How a grant helped Hayley
Hayley, who is in her mid-50s, helped people to get into work, before her multiple sclerosis (MS) diagnosis in 2009 stopped her from being able to work herself.
After working all of her life, Hayley had to give it up as she couldn’t stand or talk for the duration of a class.
“You get depressed, completely bent out of shape and you can end up spiralling yourself down into the ground. Sadly I was already there, and I didn’t even know it at the time. What brought it to my attention was my niece, who told me I had been living in the flat for a whole year and hadn’t even gone out the door.”
She describes the impact MS has had on her as “a really cruel existence”, particularly because “it gets worse and worse and worse, unless you do something about it yourself."
Hayley decided to do something about it and applied for a grant for a mobility scooter from the MS Society, who referred Hayley to the Turn2us Response Fund for a further grant to fund gym membership.
“The scooter was no good if I didn’t have membership to a gym, because the whole point of my operation, as I see it, was to get me out of the flat. I live alone. I don’t have children. I often get lonely, and I needed to be part of society."
Hayley was awarded £1,000 for specialist gym membership – the grant should cover membership for four years. The gym has an assisted toning suite and a disability-friendly swimming pool that you can walk into, where Hayley takes part in low impact aerobics. Being active and mobile is very important to Hayley. It gives her life purpose.
“What Turn2us has done for me has taken me from being stuck in my flat everyday on my own, to out of the flat, socialising and has enabled me to be part of groups."
“It’s not just about me getting out and having a chit chat here and there. I'm better for it and feel happier in myself."
“It has brought a lot of happiness to my life, which I had no idea I was lacking. The happiness and laughter has brought some structure to my life. Before, I felt I was just existing and there wasn’t any point of being here anymore. I really did have suicidal thoughts.”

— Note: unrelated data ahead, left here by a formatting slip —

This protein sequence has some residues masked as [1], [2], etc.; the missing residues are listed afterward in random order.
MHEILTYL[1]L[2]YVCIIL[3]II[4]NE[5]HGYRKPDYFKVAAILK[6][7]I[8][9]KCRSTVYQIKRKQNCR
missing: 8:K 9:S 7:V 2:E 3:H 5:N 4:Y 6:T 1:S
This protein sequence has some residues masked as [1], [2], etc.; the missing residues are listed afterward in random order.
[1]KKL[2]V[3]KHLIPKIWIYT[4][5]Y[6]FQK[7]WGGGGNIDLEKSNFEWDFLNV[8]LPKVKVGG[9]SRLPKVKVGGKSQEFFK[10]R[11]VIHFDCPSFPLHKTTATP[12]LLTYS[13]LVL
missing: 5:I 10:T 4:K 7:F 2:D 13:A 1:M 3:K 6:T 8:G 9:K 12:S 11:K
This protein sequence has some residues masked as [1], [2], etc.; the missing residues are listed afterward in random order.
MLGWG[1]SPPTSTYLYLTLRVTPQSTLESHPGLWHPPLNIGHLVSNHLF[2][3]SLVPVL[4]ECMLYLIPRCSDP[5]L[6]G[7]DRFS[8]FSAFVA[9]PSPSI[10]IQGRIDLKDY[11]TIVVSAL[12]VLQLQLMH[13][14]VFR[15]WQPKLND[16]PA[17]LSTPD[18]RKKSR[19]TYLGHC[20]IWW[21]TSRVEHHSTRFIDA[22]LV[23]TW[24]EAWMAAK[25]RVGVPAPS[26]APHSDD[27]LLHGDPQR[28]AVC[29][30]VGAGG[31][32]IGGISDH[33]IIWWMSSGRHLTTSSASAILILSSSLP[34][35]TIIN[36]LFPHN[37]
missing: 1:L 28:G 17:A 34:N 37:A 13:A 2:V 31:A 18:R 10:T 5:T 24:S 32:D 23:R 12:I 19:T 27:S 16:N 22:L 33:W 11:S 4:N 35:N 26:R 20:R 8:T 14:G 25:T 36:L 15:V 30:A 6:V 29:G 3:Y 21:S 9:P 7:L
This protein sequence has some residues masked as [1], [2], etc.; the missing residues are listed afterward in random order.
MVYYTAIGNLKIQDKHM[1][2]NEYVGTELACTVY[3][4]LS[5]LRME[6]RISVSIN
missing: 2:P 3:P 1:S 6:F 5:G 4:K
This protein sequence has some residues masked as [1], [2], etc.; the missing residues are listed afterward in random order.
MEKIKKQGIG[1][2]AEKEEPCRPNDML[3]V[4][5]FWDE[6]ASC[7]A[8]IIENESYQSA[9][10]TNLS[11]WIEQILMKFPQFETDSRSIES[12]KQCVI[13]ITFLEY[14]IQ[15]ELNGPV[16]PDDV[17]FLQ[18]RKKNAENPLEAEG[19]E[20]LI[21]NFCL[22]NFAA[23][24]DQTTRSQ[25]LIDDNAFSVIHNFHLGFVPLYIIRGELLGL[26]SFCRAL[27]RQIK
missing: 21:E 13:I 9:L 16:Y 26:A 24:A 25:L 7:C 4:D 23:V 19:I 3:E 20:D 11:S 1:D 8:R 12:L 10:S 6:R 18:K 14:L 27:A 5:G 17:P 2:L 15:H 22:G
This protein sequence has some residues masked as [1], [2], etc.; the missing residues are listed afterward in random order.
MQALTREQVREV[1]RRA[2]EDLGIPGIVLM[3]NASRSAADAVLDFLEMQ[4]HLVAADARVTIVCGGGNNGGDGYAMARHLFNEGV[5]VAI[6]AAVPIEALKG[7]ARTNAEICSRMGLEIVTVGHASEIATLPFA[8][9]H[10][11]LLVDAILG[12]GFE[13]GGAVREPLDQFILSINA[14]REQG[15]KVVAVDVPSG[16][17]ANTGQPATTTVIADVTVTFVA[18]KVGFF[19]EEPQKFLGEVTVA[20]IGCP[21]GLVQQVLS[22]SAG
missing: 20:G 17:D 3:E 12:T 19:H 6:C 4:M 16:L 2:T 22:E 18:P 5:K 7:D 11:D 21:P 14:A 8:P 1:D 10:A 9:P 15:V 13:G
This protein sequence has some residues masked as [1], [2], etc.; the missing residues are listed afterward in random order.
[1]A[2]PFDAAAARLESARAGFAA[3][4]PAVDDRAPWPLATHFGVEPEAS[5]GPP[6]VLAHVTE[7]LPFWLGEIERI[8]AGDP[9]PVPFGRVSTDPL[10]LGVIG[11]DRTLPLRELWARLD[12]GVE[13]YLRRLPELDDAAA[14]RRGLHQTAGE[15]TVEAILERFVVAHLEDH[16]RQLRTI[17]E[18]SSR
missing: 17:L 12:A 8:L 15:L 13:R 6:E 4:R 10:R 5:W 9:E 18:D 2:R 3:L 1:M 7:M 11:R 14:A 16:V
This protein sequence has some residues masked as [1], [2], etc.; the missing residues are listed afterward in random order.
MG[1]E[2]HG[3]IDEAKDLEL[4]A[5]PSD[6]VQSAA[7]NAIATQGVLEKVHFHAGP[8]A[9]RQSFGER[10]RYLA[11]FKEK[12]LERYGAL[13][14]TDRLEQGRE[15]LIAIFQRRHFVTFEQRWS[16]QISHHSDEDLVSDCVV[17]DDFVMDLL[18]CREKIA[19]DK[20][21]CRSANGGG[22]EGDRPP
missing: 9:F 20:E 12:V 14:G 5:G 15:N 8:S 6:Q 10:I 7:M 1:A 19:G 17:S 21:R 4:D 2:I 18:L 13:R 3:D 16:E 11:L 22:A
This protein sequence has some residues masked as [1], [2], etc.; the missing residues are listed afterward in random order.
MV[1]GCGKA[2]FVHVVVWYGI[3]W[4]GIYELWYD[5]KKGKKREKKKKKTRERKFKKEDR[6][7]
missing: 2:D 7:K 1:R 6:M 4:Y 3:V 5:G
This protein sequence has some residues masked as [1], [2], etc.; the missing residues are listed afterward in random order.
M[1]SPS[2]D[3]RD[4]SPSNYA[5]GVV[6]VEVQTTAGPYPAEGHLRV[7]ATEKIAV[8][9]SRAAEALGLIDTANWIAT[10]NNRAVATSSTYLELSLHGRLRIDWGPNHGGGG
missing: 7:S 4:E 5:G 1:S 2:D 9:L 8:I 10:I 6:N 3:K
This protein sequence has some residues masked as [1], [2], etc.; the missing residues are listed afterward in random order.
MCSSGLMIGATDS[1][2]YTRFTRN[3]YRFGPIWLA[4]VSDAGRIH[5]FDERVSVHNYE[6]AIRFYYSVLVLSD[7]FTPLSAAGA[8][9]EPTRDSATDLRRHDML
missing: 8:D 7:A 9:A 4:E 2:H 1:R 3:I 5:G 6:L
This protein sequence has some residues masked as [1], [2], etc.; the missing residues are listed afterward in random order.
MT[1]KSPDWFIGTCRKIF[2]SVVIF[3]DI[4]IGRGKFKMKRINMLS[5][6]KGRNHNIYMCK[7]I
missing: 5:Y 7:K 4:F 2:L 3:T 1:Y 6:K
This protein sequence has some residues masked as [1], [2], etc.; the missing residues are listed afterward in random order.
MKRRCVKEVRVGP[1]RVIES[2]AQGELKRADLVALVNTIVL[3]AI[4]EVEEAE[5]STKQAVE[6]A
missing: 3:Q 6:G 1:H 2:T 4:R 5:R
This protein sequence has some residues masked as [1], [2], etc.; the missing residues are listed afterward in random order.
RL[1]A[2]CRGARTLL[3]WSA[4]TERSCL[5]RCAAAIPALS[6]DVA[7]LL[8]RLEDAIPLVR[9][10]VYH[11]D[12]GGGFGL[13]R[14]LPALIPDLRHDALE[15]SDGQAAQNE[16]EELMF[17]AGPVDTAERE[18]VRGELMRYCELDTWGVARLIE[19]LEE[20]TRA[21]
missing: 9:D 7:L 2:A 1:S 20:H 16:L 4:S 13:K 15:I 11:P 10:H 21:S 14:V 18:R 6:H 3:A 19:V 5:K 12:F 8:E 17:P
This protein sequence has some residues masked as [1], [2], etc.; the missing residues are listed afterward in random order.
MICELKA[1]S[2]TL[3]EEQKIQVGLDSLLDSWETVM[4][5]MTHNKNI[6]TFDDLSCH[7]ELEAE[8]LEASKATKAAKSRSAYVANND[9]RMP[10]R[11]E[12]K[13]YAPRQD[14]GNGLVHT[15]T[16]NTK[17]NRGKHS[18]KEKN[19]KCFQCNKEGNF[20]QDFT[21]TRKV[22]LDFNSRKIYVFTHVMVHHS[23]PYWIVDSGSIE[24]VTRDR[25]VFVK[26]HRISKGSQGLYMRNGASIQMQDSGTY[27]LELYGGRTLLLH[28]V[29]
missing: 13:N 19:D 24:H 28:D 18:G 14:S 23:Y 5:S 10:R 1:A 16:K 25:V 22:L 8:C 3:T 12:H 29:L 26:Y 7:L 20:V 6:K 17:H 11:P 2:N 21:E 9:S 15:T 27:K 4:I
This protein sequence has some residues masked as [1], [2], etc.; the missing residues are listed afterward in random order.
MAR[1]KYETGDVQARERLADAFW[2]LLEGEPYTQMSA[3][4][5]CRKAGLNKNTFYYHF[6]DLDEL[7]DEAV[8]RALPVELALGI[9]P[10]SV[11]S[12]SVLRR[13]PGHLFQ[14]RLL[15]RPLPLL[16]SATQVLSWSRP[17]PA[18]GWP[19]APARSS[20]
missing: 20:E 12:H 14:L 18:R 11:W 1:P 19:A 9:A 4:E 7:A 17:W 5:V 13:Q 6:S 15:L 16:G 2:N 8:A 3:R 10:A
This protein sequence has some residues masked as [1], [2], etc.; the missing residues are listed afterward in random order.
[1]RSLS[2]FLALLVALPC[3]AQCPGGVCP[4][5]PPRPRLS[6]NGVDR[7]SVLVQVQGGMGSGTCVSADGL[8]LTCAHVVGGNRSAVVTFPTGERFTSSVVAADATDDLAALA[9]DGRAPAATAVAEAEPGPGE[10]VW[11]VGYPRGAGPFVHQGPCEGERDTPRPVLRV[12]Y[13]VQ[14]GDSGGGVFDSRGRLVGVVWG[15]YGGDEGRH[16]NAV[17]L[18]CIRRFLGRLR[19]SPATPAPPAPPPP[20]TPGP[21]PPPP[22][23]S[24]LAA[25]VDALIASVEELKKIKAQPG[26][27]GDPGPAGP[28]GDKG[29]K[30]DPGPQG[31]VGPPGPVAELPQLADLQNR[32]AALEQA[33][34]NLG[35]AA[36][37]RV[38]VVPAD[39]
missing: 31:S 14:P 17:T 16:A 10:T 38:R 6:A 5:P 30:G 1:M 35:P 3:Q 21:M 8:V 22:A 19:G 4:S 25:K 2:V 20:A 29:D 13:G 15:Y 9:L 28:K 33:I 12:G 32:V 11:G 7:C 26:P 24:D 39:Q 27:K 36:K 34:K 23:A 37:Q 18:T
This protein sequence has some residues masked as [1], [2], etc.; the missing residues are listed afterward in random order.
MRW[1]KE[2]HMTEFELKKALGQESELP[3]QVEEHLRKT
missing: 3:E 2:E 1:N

“Since receiving the grant I’ve had the ability to have this structure in my life, it has made me feel a lot more positive and it’s given me back a little bit of my confidence."
"I liked who I was, I liked my life, I like everything I did, and all of a sudden I had this person living with me who I don’t like. Well, I didn’t like, and I just wanted out. I just couldn’t see any future for me."
Exercise can really help to manage MS and can slow any deterioration so the gym membership has been immensely beneficial to Hayley. She has become a real promoter for the cause and has persuaded many of the people with MS she knows to take part in the gyms' classes.
The positive effect this has had on Hayley's life has enabled her to take part in campaigning work for the MS Society, including a photoshoot in London. She said: “It has given me so many opportunities."
Reflecting on the campaigning activity she has done, Hayley says she “can’t believe I did that” and that the grant “has enabled me to turn the corner."
Listening to Hayley, it is impossible not to be affected by her positivity and inspired by her drive. You could describe her as a new person since she has started her exercise classes but it would be more true to say that she has got the real Hayley back.